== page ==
How to Find the Right Employees—and Keep Them
Four decades in operation have taught Kevin Nolan, president of Havertown, PA-based Nolan Painting, how to succeed throughout the perennial challenges of the painting business. And over the years, success, as Nolan has learned, is impacted most by one factor: his employees.
The forward-thinking painting veteran is optimistic about his company’s future as he continues to rebuild and hire since the pandemic: “We’re smaller than we were a few years ago. But we’ve grown to become leaner—and smarter.”
Even still, at 100-plus employees, Nolan’s team is more robust than most. So it’s clear he knows how to attract and keep high-caliber employees. Here are three ways he does it.
Focus On Attitude Over Experience in Hiring
Nolan Painting is consistently recognized by the annual Philly.com Top Workplace awards. But in recent years, the company’s stream of applicants began to overflow with what Nolan describes as “displaced” workers—an influx of unemployed individuals from industries outside of painting that were hit hard by the pandemic and stunted economic markets. These were motivated workers eager to have a wage-earning job, but they lacked professional painting experience.
Skilled labor shortages aren’t new to the painting industry. Coming to terms with them within the business model is a critical first step to allow for continued growth in the face of any challenge.
“In order to scale up,” Nolan explains, “we actually focus on hiring people without experience and train them to become painters.”
Field Manager Tiago Lopes, who oversees crews and squads across eight to 10 jobsites on any given day, says a lack of previous painting experience can also come with an added benefit: fewer bad habits to break. “Having someone come in with a clean slate that you can mold to the way that we do things can actually be very rewarding,” Lopes says.
Empower Employees — and Reward Them for Personal Growth
Thanks to a program Nolan Painting launched to motivate and empower employees, the company’s painters now have their own stake in the training process. Employees earn cash incentives for recording short, Snapchat-snippet-style video tutorials demonstrating “The Nolan Way.”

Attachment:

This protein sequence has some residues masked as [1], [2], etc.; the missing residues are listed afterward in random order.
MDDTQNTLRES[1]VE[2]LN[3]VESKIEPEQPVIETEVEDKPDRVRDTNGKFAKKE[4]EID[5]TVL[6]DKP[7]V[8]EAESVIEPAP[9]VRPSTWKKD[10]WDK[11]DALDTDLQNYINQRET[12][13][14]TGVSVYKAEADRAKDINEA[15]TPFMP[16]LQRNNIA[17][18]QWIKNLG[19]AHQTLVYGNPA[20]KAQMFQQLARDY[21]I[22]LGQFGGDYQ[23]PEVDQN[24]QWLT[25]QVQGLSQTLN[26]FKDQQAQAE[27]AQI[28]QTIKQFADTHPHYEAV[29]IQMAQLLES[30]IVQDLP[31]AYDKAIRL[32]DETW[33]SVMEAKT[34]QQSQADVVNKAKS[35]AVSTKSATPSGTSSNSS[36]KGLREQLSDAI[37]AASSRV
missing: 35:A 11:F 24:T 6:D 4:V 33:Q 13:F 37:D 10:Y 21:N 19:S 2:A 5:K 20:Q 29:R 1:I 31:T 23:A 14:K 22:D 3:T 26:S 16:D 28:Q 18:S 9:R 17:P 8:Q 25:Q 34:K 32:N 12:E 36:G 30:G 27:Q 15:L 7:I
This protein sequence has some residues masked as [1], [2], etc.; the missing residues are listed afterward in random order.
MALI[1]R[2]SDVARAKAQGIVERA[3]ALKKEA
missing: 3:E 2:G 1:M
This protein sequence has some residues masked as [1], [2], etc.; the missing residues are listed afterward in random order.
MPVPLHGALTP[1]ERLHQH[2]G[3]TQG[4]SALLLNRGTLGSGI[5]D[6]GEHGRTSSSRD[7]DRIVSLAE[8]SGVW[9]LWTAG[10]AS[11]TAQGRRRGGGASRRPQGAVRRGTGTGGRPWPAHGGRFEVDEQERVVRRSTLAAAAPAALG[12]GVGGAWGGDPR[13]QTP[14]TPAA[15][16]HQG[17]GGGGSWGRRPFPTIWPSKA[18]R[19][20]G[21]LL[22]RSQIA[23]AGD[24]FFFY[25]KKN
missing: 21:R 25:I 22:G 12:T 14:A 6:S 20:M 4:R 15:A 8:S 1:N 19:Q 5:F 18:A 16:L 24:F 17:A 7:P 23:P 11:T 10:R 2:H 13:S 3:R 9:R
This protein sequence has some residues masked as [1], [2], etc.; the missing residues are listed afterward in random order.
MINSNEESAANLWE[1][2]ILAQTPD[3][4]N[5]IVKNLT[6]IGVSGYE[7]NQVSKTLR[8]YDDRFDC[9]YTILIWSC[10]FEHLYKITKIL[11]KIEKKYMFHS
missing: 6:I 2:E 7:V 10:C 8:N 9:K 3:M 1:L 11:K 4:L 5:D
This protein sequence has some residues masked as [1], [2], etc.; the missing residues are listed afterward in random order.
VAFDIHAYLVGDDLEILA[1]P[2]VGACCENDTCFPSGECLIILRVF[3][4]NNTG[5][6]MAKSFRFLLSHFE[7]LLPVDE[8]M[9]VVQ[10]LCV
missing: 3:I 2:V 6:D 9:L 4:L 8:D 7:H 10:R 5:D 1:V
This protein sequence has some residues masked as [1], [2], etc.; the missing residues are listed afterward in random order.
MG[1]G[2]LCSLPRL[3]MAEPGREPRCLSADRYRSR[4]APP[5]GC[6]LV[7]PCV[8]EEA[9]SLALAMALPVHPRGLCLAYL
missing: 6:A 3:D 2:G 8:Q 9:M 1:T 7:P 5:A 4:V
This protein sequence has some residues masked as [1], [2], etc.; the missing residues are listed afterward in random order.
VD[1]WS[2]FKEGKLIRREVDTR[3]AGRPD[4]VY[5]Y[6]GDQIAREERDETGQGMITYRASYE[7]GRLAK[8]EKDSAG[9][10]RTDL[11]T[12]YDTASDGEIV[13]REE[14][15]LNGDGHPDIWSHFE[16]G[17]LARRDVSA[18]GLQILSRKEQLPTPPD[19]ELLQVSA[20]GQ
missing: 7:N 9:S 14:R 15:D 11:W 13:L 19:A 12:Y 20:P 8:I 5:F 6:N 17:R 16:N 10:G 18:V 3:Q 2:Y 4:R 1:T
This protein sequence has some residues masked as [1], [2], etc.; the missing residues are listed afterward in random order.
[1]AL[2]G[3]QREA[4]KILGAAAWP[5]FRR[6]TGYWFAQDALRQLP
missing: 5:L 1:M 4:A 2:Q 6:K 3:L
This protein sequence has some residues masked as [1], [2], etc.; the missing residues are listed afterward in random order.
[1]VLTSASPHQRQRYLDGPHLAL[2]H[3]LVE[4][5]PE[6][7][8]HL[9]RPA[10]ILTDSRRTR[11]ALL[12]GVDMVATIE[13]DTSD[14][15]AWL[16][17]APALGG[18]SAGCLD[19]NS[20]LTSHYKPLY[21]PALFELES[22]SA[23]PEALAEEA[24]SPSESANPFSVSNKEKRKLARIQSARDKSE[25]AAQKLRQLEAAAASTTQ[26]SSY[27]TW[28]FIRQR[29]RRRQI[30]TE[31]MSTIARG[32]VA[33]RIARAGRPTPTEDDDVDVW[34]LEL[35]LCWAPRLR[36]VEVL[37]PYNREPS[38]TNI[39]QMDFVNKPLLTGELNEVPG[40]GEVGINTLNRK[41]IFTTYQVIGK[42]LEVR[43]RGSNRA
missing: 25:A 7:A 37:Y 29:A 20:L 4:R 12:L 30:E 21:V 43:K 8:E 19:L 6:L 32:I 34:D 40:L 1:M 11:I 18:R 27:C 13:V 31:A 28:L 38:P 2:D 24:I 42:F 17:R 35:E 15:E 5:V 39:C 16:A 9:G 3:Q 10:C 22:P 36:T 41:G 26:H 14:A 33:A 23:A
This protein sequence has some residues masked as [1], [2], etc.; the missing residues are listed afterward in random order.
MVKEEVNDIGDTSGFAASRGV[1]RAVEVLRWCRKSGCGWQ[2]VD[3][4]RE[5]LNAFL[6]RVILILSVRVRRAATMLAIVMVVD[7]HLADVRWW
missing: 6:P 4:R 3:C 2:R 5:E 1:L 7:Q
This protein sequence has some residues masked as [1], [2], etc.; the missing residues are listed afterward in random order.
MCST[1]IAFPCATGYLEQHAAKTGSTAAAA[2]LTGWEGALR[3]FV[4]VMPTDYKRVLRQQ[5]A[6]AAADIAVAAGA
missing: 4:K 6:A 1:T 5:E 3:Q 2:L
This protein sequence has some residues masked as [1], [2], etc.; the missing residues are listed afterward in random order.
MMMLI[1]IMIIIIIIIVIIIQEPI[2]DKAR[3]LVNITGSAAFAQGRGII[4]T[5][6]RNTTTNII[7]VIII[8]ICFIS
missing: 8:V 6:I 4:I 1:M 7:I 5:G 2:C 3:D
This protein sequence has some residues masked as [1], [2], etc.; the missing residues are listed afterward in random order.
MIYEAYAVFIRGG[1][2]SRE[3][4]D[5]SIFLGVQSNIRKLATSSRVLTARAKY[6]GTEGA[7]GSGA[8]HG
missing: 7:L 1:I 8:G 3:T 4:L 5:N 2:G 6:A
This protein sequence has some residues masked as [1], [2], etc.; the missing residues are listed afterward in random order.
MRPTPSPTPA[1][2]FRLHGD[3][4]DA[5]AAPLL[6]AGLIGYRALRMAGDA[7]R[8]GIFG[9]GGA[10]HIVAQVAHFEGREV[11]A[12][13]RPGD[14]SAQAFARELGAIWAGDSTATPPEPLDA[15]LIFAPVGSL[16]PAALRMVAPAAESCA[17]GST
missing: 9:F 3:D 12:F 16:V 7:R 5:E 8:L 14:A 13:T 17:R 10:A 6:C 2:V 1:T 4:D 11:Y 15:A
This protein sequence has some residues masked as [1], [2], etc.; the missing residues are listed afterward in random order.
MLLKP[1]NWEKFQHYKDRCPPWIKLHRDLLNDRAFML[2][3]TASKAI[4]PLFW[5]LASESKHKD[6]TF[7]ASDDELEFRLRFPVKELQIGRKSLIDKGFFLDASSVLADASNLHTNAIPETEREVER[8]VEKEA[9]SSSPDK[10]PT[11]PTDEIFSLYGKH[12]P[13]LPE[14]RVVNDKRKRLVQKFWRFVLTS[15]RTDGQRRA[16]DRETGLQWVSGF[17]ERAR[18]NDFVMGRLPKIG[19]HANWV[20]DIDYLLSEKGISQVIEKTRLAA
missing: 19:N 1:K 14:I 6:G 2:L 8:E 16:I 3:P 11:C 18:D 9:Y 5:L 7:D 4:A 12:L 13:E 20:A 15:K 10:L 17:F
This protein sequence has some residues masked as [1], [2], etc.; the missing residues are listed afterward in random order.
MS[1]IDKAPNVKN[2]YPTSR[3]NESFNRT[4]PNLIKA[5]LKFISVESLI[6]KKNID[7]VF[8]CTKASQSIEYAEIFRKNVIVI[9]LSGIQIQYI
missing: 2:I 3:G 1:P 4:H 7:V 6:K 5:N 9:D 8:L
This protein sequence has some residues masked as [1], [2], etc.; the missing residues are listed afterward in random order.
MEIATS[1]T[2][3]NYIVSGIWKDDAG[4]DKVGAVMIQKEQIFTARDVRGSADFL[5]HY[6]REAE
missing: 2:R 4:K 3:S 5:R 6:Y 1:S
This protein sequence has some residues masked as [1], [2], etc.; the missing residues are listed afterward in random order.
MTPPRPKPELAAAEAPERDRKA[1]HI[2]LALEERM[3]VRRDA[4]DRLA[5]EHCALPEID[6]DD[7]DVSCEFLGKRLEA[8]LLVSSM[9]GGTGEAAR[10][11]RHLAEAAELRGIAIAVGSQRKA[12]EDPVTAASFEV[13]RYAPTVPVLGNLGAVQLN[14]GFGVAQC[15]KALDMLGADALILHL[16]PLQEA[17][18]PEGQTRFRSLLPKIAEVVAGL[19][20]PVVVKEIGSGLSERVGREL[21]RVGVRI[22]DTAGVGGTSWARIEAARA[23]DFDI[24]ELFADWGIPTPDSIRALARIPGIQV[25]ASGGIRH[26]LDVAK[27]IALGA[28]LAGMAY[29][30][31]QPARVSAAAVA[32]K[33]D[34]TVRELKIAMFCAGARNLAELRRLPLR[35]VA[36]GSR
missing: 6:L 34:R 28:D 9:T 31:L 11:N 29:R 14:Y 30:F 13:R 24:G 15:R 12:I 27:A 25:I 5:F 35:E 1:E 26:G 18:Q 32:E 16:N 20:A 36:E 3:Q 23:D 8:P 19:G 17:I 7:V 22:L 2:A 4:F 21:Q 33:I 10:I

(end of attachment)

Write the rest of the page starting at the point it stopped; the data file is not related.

“It’s been an amazing way to have engagement in the training,” says Nolan, who then stores the winning entries in the cloud so that crews can easily access them on a jobsite.
It’s an approach that’s rooted in the passing of knowledge from leaders to new painters. As a result, new hires are immediately immersed in the “Nolan Way” to prep, paint, clean up, and otherwise conduct themselves while at a jobsite, all the while fostering a relationship with their supervisors and peers.
Painters at Nolan Painting are offered monetary incentives with Nolan’s “Know. Show. Do. Review.” training method.
Establish Community Partnerships to Create Your Own Talent Pipeline
To help better position the painting industry as a rewarding career path, Nolan partnered with a local school district to launch a program aimed at offering real-world work experience and a taste of the trades to high school seniors.
“We’ll have seniors work for us during the semester and get school credits,” Nolan explains. “And we’ll offer them jobs when they graduate.”
Reflecting on his own educational experiences, Nolan acknowledges that going to college was not the best option for him. As he sees it, students may lean toward a traditional 4-year college experience without fully considering other options, such as trades.
With the program’s launch, Nolan hopes to create what he envisions will be an ongoing pipeline of talented high school graduates who are looking to establish themselves not only in an industry that’s showing no signs of slowing, but also with a company that’s dedicated to superior training and elevating from within.
About the Author:
Diane Walsh is Vice President, Market & Channel Development for Shurtape Technologies, LLC, maker of FrogTape® brand Painter’s Tape. She also serves as director of the Shurtape Professional Paint Advisory Board.